Having driven far too many miles, far too slowly on LA freeways over the years, I realized that perhaps the city had finally figured out a way to make a serious attempt to get some of the worst idiots off their highways and onto buses and trains. This was brilliant! Not only would this allow more intelligent commuters to travel on these multi-lane masterpieces of modern transportation more quickly, but it would also likely help those using public conveyances to commute to and from work. Saving them the cost of automobiles, insurance, and $5 plus per gallon gas would allow them to divert this new found wealth into paying for homes that they probably still couldn't afford. Of course you'd still have to figure out a way to make these dummies want to move there in the first place, and to walk past their cars and on to the transit stations, but it might be a start. (Maybe they could come up with a program of IQ-based property tax incentives.)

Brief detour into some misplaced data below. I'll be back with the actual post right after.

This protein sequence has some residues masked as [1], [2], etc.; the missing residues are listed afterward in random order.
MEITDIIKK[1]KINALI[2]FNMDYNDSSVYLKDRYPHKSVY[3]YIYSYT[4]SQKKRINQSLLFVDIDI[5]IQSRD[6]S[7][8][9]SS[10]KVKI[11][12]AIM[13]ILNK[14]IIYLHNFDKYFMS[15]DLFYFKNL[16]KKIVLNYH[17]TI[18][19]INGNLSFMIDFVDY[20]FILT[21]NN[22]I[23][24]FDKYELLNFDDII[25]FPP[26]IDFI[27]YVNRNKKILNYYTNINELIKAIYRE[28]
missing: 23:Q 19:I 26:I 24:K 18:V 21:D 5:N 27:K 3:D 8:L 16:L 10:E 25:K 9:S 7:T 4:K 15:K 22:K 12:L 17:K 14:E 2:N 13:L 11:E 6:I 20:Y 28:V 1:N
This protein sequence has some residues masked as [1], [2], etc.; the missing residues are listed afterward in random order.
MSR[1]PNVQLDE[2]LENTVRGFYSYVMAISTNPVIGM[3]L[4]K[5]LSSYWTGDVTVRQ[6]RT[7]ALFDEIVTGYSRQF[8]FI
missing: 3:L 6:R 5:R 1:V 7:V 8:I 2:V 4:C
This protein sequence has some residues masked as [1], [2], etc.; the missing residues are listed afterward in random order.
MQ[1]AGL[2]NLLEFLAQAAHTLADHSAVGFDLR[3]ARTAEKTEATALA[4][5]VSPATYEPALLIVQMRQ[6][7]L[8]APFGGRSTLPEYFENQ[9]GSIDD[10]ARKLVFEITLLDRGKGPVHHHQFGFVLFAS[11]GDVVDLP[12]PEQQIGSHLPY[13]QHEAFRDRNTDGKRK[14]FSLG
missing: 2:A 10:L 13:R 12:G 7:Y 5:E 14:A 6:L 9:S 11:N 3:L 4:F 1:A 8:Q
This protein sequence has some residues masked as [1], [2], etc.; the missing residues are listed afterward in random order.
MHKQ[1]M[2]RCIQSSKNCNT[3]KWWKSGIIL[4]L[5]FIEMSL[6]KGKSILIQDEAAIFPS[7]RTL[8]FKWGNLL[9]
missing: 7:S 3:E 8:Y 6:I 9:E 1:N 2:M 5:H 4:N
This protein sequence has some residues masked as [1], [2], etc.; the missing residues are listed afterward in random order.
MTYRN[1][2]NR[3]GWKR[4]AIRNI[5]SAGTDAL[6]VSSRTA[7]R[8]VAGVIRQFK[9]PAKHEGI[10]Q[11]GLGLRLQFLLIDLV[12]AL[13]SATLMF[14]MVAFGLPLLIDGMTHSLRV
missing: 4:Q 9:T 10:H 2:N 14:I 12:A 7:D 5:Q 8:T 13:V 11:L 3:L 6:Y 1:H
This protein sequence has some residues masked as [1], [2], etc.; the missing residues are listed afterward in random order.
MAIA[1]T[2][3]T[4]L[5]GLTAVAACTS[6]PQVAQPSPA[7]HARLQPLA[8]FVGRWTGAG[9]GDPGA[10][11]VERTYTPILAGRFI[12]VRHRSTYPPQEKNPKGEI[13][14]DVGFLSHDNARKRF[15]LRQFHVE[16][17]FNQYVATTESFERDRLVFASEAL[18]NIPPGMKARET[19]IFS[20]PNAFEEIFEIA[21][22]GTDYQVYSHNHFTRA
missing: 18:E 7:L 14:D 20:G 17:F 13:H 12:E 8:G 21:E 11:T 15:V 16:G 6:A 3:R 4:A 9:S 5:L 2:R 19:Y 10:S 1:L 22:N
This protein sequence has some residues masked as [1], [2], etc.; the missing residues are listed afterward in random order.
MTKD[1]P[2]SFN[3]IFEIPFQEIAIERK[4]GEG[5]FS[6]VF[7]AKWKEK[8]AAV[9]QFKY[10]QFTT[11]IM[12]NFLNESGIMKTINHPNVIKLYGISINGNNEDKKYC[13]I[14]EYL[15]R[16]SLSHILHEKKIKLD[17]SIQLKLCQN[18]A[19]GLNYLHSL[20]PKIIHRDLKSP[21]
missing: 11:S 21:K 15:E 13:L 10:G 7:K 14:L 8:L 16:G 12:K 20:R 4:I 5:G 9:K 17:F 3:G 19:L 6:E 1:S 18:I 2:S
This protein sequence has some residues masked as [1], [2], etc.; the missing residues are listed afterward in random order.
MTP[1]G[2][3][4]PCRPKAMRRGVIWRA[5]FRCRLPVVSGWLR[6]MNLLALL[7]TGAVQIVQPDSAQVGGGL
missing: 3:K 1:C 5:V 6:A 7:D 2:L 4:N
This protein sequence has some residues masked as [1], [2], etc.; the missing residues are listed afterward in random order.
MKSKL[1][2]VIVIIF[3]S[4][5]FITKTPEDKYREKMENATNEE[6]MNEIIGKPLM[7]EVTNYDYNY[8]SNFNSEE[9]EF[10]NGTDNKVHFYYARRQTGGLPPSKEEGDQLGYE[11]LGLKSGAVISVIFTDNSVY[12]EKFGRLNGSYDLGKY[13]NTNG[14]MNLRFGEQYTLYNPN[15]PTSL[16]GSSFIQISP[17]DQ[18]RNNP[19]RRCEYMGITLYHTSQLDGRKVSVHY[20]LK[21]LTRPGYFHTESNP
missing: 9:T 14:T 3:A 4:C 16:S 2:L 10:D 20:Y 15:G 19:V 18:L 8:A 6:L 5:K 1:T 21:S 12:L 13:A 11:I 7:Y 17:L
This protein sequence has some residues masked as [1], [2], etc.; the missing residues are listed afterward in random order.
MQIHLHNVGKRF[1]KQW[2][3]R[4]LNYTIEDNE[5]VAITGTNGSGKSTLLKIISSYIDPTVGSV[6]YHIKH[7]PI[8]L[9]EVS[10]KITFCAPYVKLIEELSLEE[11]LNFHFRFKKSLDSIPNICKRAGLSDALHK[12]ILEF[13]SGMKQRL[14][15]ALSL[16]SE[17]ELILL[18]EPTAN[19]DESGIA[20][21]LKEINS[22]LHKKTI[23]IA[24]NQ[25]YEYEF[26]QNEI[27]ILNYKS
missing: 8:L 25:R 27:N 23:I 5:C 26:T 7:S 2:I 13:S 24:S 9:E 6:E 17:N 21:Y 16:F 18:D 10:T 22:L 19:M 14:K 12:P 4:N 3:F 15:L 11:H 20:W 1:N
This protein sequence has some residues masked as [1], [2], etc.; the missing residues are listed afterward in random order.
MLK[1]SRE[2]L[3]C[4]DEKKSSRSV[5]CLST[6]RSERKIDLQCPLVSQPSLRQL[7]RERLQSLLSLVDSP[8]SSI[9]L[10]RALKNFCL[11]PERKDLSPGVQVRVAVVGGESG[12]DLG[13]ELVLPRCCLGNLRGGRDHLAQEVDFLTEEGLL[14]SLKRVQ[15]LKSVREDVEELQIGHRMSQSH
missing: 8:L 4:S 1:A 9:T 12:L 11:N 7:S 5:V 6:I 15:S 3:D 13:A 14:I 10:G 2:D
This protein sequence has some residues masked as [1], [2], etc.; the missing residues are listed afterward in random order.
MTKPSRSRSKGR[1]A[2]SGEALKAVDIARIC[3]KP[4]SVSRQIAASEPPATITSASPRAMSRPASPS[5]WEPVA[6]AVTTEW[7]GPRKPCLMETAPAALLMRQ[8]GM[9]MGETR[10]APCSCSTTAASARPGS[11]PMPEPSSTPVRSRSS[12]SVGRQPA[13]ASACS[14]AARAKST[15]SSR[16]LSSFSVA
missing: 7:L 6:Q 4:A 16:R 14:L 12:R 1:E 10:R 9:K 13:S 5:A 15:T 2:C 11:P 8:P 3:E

Eventually however, I began to wonder if such a grand scheme, no matter how masterfully conceived and executed, could actually succeed. After all weren't Washington DC and its surrounding suburbs packed with some of the densest people in the nation, with no pervasive benefit coming from collecting those whose elevator doesn't go to the top couple of floors into one area. One might even be able to successfully make the case that concentrating these dense people, as we have, into areas where the primary sources of employment are federal agencies and the national legislature might actually have had a deleterious long term effect on the nation. (Many have made the case that it already has.)
Of course I've never heard anyone discuss that there had ever been an actual plan to increase the number of numskulls in Washington, though perhaps the prospect of a safe and well-paying and simple minded government job is in and of itself enough to attract those who will never be considered the 'brightest bulbs on the tree' (and a fair number of those who might glow a bit brighter). Maybe there's just something about not being 'the shiniest coin in the purse' that lends itself to the talents required for government service and attracts them, like moths to the flame. Maybe the single minded pursuit of incredibly tedious, mostly useless paperwork; all wrapped in pretty red tape and filed in triplicate is something that appeals to those who could be considered a bit slow on the uptake.